This paper investigates ethical perceptions among Hong Kong Chinese managers of themselves and peers according to age, location of education and employment (local vs. multinational), based upon responses to thirteen potentially unethical situations.
The major conclusions of the study are: (1) there is little consistency among perceptions of ethical situations; (2) Hong Kong managers perceive their peers as more unethical than themselves; (3) ethical perceptions in some situations are affected by age and to a lesser extent, place of education; and (4) significant interactions were found between age and the nature of employer, as well as between the place of education and the nature of employer.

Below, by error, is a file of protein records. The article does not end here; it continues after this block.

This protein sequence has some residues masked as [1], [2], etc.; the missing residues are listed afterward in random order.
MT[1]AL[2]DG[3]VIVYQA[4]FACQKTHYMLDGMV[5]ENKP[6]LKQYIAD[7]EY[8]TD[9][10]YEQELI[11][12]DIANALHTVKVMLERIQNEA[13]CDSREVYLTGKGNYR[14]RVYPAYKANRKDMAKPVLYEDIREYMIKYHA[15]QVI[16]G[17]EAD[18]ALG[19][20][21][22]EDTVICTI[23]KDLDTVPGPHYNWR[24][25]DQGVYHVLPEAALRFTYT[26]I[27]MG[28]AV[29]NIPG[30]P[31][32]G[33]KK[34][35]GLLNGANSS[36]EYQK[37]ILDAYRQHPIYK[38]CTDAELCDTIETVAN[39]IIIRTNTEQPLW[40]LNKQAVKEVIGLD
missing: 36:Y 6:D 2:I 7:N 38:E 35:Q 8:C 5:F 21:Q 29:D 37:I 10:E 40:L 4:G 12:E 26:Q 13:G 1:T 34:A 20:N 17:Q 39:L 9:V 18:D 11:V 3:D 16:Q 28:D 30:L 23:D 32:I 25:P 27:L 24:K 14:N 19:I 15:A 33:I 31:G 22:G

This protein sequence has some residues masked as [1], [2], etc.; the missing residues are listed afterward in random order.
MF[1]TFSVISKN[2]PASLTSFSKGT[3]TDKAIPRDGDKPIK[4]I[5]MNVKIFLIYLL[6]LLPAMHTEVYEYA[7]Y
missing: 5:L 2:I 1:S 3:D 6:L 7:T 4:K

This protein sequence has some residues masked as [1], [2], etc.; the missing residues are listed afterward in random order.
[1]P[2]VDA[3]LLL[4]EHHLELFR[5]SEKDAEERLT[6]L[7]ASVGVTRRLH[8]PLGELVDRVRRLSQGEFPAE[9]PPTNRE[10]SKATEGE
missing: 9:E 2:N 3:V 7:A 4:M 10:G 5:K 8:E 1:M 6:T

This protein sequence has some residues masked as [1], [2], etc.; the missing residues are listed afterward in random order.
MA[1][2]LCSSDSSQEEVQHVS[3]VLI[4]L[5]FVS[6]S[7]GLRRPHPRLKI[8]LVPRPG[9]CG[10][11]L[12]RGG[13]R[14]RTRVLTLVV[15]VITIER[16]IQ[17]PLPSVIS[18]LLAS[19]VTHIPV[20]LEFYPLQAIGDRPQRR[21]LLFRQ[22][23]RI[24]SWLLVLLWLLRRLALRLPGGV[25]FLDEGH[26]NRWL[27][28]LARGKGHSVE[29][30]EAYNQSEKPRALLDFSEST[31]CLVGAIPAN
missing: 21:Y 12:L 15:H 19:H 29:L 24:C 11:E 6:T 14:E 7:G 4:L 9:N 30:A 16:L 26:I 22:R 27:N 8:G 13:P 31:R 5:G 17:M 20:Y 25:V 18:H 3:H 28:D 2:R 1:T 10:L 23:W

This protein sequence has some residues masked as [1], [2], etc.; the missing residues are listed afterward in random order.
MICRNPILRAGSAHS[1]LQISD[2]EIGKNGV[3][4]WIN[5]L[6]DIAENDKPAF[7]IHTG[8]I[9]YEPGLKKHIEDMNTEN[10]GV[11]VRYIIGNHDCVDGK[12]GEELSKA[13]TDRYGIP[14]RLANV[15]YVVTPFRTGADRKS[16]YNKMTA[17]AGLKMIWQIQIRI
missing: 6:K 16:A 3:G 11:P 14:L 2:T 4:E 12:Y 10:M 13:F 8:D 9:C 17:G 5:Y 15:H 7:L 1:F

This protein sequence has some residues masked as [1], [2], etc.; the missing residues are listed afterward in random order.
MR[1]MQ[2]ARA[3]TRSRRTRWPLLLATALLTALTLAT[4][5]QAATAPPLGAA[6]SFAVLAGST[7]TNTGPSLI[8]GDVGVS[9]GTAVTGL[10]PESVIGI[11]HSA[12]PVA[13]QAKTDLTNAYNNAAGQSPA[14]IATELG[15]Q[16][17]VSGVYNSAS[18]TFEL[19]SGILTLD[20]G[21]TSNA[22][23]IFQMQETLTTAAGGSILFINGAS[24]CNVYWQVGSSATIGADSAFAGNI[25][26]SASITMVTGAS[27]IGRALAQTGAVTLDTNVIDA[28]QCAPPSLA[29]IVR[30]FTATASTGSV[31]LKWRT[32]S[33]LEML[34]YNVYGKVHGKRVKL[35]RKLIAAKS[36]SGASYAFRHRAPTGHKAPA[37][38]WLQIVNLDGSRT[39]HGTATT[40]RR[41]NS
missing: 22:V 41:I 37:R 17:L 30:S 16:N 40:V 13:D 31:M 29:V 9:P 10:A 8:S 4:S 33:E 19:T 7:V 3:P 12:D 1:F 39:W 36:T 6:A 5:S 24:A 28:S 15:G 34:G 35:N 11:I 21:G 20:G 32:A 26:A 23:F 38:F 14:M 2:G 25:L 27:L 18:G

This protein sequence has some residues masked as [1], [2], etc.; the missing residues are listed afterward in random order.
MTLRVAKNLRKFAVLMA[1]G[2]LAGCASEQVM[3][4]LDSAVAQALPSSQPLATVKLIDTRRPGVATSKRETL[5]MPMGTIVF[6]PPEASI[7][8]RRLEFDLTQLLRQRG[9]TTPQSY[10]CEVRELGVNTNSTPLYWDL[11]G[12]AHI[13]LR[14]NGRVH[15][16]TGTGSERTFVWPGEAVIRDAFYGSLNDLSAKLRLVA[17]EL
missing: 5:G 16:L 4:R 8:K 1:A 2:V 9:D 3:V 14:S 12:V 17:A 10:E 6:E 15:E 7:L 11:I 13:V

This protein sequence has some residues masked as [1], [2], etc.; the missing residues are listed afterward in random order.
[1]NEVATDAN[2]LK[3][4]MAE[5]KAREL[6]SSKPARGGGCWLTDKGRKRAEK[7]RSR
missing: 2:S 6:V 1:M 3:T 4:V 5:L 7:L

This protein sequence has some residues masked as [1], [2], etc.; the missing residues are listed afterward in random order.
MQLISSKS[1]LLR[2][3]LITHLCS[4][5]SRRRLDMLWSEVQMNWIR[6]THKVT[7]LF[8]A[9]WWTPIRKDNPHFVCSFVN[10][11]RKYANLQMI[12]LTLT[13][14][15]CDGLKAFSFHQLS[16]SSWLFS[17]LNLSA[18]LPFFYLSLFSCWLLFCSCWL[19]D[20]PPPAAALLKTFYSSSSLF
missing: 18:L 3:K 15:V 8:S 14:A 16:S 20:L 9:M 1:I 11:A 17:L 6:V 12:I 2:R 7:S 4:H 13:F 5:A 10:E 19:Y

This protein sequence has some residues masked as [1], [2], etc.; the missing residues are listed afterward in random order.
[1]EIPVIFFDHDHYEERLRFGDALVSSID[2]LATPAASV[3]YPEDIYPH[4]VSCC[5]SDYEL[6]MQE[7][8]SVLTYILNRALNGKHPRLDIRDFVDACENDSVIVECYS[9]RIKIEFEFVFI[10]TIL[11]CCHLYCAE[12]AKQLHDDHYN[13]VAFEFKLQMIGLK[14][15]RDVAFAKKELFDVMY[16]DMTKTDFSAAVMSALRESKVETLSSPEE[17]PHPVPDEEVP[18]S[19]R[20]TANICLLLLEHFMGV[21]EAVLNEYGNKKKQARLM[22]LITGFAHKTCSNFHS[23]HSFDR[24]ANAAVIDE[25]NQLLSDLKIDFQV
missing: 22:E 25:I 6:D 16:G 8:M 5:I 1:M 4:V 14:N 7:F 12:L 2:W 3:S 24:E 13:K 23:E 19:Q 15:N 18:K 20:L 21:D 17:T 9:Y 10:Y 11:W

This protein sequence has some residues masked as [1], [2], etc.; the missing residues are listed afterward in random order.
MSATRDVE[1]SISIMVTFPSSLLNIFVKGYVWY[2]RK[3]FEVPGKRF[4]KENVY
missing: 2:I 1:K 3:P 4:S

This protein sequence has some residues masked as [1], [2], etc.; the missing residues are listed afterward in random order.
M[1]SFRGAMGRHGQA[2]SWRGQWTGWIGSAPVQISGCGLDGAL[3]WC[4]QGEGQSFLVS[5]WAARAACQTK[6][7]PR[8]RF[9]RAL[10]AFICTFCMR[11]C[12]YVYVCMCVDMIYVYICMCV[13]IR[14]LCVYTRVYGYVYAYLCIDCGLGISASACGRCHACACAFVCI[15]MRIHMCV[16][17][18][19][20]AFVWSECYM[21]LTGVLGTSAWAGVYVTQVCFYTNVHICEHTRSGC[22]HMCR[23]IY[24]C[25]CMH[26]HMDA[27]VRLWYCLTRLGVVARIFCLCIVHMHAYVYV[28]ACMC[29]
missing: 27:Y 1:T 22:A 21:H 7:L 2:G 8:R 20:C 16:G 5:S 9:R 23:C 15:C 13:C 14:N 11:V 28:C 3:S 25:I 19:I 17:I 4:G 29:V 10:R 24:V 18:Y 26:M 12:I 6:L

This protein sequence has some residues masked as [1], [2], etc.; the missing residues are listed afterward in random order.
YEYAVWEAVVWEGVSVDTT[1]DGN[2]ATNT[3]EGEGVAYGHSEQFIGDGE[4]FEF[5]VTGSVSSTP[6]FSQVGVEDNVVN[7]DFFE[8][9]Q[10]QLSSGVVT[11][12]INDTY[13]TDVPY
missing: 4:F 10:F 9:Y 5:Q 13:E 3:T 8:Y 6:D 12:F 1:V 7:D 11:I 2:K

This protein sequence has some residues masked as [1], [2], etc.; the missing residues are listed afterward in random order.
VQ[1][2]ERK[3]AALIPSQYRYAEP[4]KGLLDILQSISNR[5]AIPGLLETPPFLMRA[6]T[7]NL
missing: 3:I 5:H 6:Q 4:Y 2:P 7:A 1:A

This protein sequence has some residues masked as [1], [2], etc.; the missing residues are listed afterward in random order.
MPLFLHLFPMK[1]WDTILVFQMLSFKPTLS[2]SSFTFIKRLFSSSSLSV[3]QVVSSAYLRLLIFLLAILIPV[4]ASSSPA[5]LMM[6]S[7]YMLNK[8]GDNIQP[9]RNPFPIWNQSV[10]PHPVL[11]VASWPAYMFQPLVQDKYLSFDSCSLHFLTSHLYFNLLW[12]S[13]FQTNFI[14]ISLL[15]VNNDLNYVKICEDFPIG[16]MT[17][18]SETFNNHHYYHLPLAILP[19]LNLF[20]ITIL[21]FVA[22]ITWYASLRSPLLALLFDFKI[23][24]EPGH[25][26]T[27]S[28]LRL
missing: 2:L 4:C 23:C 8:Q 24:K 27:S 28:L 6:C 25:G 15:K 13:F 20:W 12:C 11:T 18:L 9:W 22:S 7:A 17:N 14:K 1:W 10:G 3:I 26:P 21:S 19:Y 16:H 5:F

To conclude, the management implications of these findings are discussed.
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